It’s interesting to watch over my own shoulder sometimes and just see how things affect me . . . . Tonight was just such an occasion.
Paul: Bill? Bill – I need a reader for Friday night.
Me: Sure, what do you need Paul . . .
Paul: I need you to be reader number 2 for Stations Friday – can you do that?
Me: Sure, more than happy to . . . .
There is a Catholic tradition during Lent that on Friday evenings a parish holds a simple communion service and then conducts “Stations of the Cross”. The tradition began in the early centuries of the church. Catholics were expected to make a pilgrimage to the Holy Lands to follow the “Via Dolorosa” – The “Way of Suffering”. It is an actual, physical path through Jerusalem that begins where Christ was condemned to death and ends at his tomb.
However, the reality of the times was that this was a dangerous journey. As an alternative – fourteen individual “stations” were constructed along the walls of the nave of the church – each representing a physical location along the “Via Dolorosa”.
As this tradition has evolved, in our parish there is a procession consisting of a cross bearer and two assistants. They begin at the First Station: Jesus is condemned to death. The first reader reads a passage detailing the events of His life at that point. The second reader reads a passage on how we, as individuals, live our life in today’s world with of family, friends and those around us.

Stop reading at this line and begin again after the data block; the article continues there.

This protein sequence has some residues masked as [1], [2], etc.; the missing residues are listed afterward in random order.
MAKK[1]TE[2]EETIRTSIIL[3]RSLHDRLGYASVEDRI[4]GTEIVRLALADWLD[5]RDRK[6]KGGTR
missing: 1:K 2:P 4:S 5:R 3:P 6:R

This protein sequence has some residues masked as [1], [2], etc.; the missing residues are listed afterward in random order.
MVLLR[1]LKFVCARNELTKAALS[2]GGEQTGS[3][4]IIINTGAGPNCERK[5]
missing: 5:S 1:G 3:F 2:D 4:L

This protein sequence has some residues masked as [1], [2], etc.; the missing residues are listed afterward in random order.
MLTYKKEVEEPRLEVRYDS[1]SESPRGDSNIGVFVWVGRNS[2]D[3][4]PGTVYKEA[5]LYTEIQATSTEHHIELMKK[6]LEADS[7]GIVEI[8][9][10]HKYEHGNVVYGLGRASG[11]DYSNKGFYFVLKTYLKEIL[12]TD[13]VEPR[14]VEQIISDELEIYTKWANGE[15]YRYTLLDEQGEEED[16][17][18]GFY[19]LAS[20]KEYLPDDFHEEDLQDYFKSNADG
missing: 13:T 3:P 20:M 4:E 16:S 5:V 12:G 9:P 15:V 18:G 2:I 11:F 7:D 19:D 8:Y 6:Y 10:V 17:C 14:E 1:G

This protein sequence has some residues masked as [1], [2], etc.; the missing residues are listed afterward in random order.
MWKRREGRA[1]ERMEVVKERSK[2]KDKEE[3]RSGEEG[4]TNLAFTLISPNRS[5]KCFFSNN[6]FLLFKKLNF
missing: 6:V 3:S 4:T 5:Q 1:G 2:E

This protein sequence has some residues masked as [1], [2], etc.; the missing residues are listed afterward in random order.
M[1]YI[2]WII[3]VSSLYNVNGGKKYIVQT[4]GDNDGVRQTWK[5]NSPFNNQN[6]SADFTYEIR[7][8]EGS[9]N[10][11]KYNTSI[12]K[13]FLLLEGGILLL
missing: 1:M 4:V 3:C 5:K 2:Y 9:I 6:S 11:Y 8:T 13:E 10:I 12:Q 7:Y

The tradition, in our parish, is fairly simple in readings and prayers. Other parishes are much more ornate. This link provides a fairly simply set of readings that are similar to our parish’s ceremony.
His “cross to bear” was, of course, a true cross. Whether it was an actual, physical cross or simply a cross member – there is little doubt of its weight and its effect on his body. Much as our “crosses” can wear and weigh us down. At different points throughout this journey he was overcome, given assistance, was greeted by his mother, stripped, killed and buried.
- Station One: Jesus is condemned to death
- Station Two: Jesus takes up his cross
- Station Three: Jesus falls for the first time
- Station Four: Jesus meets Mary
- Station Five: Simon is forced to carry Jesus’s cross
- Station Six: Veronica wipes the face of Jesus
- Station Seven: Jesus falls the second time
- Station Eight: Jesus meets the women of Jerusalem
- Station Nine: Jesus falls a third time
- Station Ten: Jesus is stripped of his clothing
- Station Eleven: Jesus is nailed to the cross
- Station Twelve: Jesus dies on the cross
- Station Thirteen: Jesus is taken off the cross
- Station Fourteen: Jesus is laid in the tomb
A tortuous path that followed a life of love, confrontation, truth telling, expectation, duty, recruitment . . . . that set before man a path . . . . a path to salvation and redemption . . . a path to the life that follows . . . .
It is at Station Fourteen that true faith begins – at least for me. And so I sat through the beginning communion service looking at my church family and I watch over my shoulder. I stood at a lectern and read my little piece of tonight’s procession – and looked over my shoulder . . . . at what this faith has meant in my life. How it has helped me and the “crosses” that I have encountered along the way. I am a better man for it. I am a better husband, a better father, a better friend . . . .
We all have crosses . . .
We have been given one example on how to bear those crosses . . . .
All we are asked to do is to truly do our best, love those around us and realize that He truly loves us well beyond our understanding . . . .
It is truly a mystery to me . . . .